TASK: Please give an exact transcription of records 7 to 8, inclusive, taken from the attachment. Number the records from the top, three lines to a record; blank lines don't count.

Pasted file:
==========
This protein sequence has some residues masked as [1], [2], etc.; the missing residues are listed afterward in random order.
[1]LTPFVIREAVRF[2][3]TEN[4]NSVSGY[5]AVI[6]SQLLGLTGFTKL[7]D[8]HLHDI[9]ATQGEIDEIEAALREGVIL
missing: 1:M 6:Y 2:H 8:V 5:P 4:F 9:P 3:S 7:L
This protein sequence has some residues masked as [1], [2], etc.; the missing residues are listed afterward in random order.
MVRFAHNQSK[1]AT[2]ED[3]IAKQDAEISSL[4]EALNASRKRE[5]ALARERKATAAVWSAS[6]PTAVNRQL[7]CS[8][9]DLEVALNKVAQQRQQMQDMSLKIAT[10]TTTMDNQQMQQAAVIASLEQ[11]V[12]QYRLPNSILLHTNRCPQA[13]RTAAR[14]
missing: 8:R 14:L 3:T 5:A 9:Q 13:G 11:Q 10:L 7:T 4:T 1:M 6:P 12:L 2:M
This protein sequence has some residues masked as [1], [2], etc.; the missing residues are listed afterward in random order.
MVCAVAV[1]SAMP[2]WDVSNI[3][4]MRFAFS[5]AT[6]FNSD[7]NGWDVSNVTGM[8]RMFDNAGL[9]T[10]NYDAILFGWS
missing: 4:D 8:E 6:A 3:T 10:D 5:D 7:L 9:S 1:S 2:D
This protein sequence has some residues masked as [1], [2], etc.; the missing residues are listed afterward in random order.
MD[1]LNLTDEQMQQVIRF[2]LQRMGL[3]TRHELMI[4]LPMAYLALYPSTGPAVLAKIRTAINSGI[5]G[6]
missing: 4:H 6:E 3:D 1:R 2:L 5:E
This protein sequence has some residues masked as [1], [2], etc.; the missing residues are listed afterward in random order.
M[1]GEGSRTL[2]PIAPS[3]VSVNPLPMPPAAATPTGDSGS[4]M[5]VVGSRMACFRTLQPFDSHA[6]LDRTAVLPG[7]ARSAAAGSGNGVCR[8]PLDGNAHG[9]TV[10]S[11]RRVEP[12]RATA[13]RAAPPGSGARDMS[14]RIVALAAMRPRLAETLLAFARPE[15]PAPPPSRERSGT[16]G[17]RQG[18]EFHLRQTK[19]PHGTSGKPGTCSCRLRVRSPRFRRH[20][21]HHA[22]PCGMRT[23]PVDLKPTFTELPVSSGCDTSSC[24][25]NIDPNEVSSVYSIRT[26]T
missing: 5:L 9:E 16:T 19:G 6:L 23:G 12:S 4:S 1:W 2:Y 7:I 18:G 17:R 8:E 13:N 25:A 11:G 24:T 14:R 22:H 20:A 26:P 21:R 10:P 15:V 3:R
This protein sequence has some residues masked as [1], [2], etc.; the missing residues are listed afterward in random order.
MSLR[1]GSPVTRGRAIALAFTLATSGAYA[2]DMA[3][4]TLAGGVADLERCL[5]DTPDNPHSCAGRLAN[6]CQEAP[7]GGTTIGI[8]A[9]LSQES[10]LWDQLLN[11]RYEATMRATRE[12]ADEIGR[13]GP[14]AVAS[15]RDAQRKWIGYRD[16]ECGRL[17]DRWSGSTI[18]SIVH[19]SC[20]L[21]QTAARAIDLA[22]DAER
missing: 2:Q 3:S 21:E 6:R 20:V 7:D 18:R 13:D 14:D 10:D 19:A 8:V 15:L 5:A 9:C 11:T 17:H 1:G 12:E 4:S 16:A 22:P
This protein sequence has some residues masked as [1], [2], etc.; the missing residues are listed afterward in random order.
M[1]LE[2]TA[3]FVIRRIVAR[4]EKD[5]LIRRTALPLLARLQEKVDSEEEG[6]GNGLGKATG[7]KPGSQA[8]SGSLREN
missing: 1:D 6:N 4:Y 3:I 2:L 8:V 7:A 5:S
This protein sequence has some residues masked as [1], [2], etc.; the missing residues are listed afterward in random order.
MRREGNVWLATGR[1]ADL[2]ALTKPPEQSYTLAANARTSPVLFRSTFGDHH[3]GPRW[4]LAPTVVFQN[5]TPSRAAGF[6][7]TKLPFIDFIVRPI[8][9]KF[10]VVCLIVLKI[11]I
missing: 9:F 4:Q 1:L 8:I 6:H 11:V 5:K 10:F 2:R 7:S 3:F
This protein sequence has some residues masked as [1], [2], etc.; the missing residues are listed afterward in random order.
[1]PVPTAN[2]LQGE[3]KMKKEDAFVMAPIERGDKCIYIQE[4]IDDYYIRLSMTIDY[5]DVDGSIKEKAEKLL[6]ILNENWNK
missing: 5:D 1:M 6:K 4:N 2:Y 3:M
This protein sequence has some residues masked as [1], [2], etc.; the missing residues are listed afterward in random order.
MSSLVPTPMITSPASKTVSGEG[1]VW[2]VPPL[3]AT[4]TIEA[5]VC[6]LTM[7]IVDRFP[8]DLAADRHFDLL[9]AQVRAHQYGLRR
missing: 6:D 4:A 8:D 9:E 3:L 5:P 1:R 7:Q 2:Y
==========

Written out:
This protein sequence has some residues masked as [1], [2], etc.; the missing residues are listed afterward in random order.
M[1]LE[2]TA[3]FVIRRIVAR[4]EKD[5]LIRRTALPLLARLQEKVDSEEEG[6]GNGLGKATG[7]KPGSQA[8]SGSLREN
missing: 1:D 6:N 4:Y 3:I 2:L 8:V 7:A 5:S
This protein sequence has some residues masked as [1], [2], etc.; the missing residues are listed afterward in random order.
MRREGNVWLATGR[1]ADL[2]ALTKPPEQSYTLAANARTSPVLFRSTFGDHH[3]GPRW[4]LAPTVVFQN[5]TPSRAAGF[6][7]TKLPFIDFIVRPI[8][9]KF[10]VVCLIVLKI[11]I
missing: 9:F 4:Q 1:L 8:I 6:H 11:V 5:K 10:F 2:R 7:S 3:F